Dear Mrs May: why are you shielding Tony Blair?
Letters to the Prime Minister and the Attorney General about the government’s decision to shield Tony Blair from a private prosecution for his conduct over Iraq
Rt Hon Theresa May MP
10 Downing Street
Dear Prime Minister,
The media have reported today that the Attorney General has intervened to block a private prosecution of Tony Blair over the Iraq war. I am not going to comment on the legal points (as reported) behind this decision. I would like to invite you to consider its wider political significance.
As a front-rank politician for many years, you will have noted the general collapse of public trust in government and indeed, many of the major institutions in British life. A major reason behind this is the perception that leaders and senior managers never accept, and are never compelled to accept, responsibility for error and failure. Sadly, the public have seen widespread evidence of this, over the banking crisis, over terrible episodes in the NHS, over examples of massive waste of public funds, over a succession of child abuse scandals. Occasionally, some suitable figure (such as Fred Goodwin) will be scapegoated. But the great majority of those responsible will move serenely into other well-paid appointments or into cushioned retirements and (usually) collect honours for their distinguished service.
Joining the Iraq war and occupation was the worst decision in Britain’s postwar history. It brought our country no benefits, only debt, danger, dishonour and death. As you know well, it has had a baleful effect on British policymaking ever since, and made it harder to secure public acceptance of the need to resist any genuine threat to our country. The Iraq inquiry report, when finally published, was a stark and damning indictment of those responsible, particularly Tony Blair. But no one at all has suffered any penalty in consequence, least of all Tony Blair. After becoming the richest ex-Premier in history by exploiting the experience and contacts he gained as Prime Minister at the taxpayer’s expense, he continues to hawk himself round the world as a statesman and to offer his simpering guidance to the British people.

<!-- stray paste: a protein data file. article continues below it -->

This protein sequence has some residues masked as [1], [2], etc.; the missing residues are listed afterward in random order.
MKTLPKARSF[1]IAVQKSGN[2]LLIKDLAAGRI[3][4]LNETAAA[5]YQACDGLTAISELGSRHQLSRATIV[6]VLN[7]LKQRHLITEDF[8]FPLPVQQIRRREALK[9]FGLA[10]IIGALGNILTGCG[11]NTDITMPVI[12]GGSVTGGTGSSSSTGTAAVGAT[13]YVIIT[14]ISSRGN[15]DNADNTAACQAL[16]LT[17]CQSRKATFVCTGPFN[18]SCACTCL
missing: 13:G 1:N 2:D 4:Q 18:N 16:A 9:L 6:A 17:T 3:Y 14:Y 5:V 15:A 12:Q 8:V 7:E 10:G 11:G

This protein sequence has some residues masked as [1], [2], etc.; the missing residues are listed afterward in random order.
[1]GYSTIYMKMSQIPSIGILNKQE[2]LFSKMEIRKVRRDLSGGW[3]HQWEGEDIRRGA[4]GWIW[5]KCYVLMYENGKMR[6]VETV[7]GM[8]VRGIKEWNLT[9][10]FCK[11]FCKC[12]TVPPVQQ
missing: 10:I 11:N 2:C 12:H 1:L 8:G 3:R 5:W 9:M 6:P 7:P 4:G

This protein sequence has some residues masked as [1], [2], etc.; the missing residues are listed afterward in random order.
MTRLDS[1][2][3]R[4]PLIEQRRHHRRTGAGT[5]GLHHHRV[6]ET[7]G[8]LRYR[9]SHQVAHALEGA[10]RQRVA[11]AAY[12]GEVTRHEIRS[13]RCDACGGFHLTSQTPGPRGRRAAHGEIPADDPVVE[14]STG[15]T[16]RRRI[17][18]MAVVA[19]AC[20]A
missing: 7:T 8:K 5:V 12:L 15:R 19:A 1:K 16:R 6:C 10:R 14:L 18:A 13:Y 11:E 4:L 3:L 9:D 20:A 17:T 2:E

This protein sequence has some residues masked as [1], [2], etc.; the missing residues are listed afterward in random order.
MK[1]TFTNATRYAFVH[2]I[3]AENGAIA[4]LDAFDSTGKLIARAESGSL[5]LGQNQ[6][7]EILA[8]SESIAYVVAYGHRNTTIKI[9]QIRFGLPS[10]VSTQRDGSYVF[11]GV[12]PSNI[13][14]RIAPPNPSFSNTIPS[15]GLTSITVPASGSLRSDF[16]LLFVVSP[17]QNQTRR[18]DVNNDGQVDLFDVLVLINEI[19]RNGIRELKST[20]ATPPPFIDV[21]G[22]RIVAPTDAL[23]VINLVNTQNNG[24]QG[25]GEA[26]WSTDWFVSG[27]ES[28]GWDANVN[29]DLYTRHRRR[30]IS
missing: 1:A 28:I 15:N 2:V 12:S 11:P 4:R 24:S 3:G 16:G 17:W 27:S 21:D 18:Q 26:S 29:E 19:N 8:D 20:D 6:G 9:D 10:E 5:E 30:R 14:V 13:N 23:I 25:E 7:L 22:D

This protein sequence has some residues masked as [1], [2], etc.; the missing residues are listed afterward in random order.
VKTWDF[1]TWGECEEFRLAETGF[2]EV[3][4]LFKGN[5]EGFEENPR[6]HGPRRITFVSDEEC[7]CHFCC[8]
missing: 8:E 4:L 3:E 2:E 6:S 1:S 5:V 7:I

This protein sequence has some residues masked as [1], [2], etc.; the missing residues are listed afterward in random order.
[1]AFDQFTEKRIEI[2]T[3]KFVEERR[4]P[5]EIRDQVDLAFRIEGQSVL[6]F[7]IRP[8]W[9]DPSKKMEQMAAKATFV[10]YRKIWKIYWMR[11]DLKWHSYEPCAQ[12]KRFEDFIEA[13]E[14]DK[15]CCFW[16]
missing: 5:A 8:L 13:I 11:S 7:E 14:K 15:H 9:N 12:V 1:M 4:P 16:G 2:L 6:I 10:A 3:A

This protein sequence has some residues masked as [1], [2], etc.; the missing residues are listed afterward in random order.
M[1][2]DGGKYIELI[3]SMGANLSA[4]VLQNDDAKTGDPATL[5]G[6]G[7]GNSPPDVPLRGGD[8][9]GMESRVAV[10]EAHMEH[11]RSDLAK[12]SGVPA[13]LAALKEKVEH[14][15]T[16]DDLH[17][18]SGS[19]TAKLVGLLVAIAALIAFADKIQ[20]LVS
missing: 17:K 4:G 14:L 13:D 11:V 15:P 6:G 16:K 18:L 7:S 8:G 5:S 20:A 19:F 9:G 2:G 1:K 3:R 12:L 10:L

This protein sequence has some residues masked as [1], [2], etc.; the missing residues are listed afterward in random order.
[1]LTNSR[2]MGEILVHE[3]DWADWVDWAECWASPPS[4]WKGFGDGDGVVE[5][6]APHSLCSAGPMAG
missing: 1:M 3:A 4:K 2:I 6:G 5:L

I will return to Tony Blair but I would like to ask you first whether any person in public service (home, legal, diplomatic, military, intelligence and security) has suffered any kind of penalty for making, or acquiescing in, a bad judgment over Iraq, or conversely, received any kind of reward for resisting such a judgment or offering a correct one. I think that you yourself would find it very instructive to secure an answer to this question.
One other small question: did any person criticized in the Chilcot report accept its intended criticism without demanding a right to respond under the so-called “Maxwellization” process? All credit to any such person, although I suspect the answer is “no.”
Apart from the action on which the Attorney General has intervened, a number of families who were victims of the Iraq war are seeking to make Blair answer charges of misconduct in public office. I hope that the government will allow such an action to go forward so that the families at least have their day in court. If the government does intervene on Tony Blair’s behalf (and he is a very rich person who can afford his own defence) it will reinforce the public perception that their leaders will always look after each other and will never accept for themselves the rules and standards they prescribe for other people.
I would be grateful if you could invite the Attorney General to consider the view that the Chilcot report offers evidence to justify a prosecution of Tony Blair for the common law offence of manslaughter. The current CPS guidance on manslaughter suggests that there are two separate grounds for such a prosecution:
1) Causing death in an unlawful enterprise (akin to causing death by arson) or
2) Causing death by gross negligence of persons to whom he had a duty of care, namely our forces in Iraq and, as head of government of an occupying power, Iraqi civilians. In this case, the Chilcot report would be used to indicate that Blair’s feckless failure to assess and anticipate the risks of the war and occupation fell below the standards of competence expected in his position.
In either case, such a prosecution would re-establish the vital principle that no one in high public office is beyond the reach of the law.
Rt Hon Jeremy Wright QC
5-8 The Sanctuary
London SW1P 3JS
I enclose a copy of a letter which your officials may already have received from the Prime Minister’s office.
On the matter concerned, an official spokesman made a somewhat delphic statement that you often intervene in private cases to protect the public interest. I would be grateful if someone could amplify this statement and explain why you believe that it would not be in the public interest for Tony Blair to be brought to court over Iraq. There can be no higher public interest than demonstrating that people in public office are subject to the rule of law.
Of course one wants to ensure that the courts do not pass judgments on political decisions: that would usurp the role of Parliament. But that assumes that those decisions were lawful, that the decision-maker acted within his or her authority and that he or she met the general standards of competence, diligence and integrity which are expected of public office-holders. When there is doubt about any of these points, it is right for this to be tested in the courts. The Iraq inquiry report amply supports such doubt: as I suggest in my letter, it provides double grounds for charging Tony Blair with manslaughter.